There is no shortage of scientists raising legitimate questions about Pfizer’s news release heralding the overwhelming positive results from its COVID-19 vaccine trial.
Did the early results reflect a valid sampling of the populations most at risk of contracting the disease—the elderly, minorities and people with chronic medical conditions? Will the reported 90% reduction in disease incidence also reduce hospitalizations and deaths? Will the vaccine confer long-term immunity?
Allow me to add my own observation. Based on the limited data released by Pfizer, disease incidence in the placebo arm appeared to be about 75% below the general population over the first 3½ months of the trial.
When I emailed those surprising numbers to Dr. Paul Offit of the University of Pennsylvania, one of the nation’s leading vaccine experts, he didn’t dispute them. “It might be that people who choose to be in these trials are more careful about their health, more likely to wear masks and social distance than the general population,” he wrote back.
If that holds true, it would confirm what public health officials have been telling us since March: Universal masking, social distancing and targeted shutdowns in areas with severe outbreaks are enough to bring the pandemic under control. And it can be accomplished long before a vaccine has been rolled out and administered to a substantial share of the population, which is at least six months away.
Science by news release—when there’s no published data, no peer review and no outside oversight beyond the company’s own external data-monitoring committee—is never a good idea. Pfizer’s premature announcement, even though it does look promising, is like heralding an election outcome based on day-of voting and not waiting for the mail-in votes to be counted.
Pandemic control efforts would have been far better served had Pfizer quietly reported its preliminary data to the Food and Drug Administration and allowed the regulatory process to proceed as planned. The FDA has promised full transparency and a public advisory committee review before authorizing emergency use of the vaccine.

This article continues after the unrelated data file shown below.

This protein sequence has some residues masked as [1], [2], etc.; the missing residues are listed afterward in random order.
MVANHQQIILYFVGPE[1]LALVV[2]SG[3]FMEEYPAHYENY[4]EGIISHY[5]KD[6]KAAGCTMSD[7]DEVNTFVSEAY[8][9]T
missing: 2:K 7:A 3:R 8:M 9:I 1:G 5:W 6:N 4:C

There’s another reason why it is unwise to allow corporate hype to overshadow outside scientific review. One of the biggest tasks facing public health officials in the months ahead will be convincing skeptical Americans to get the shot. Pfizer’s vaccine will require two of them a month apart.
Americans need to know not only that it’s effective, but that it’s safe. Pfizer said its data committee observed no “serious safety concerns.” But if my experience with this year’s flu shot is any indication, there will be some share of the vaccinated population that will experience short-term reactions beyond the usual arm soreness or redness at the injection site.
After my shot (I got the heightened senior dose), I spent about 12 hours with a low fever and severe shaking, which began about 12 hours after the injection. Effects like these need to be fully categorized and publicized so people know what to expect.
The nation also needs a much better post-approval monitoring system. Right now, the FDA’s Vaccine Adverse Event Reporting System relies on voluntary reports. A decade ago, an Agency for Healthcare Research and Quality-funded study, which used electronic health records from Atrius Health in Massachusetts, found fewer than 1% of vaccine-related adverse events were reported to the FDA.
That study’s methodology points the way to a better system. The government needs to create a national database that pulls in both claims and medical records that public health officials can monitor in close to real time for rare but serious adverse events from vaccines and drugs.
Such a database would go a long way toward reassuring the public that the new COVID vaccine is safe and effective—not just in limited clinical trials, but as it being used in the general population.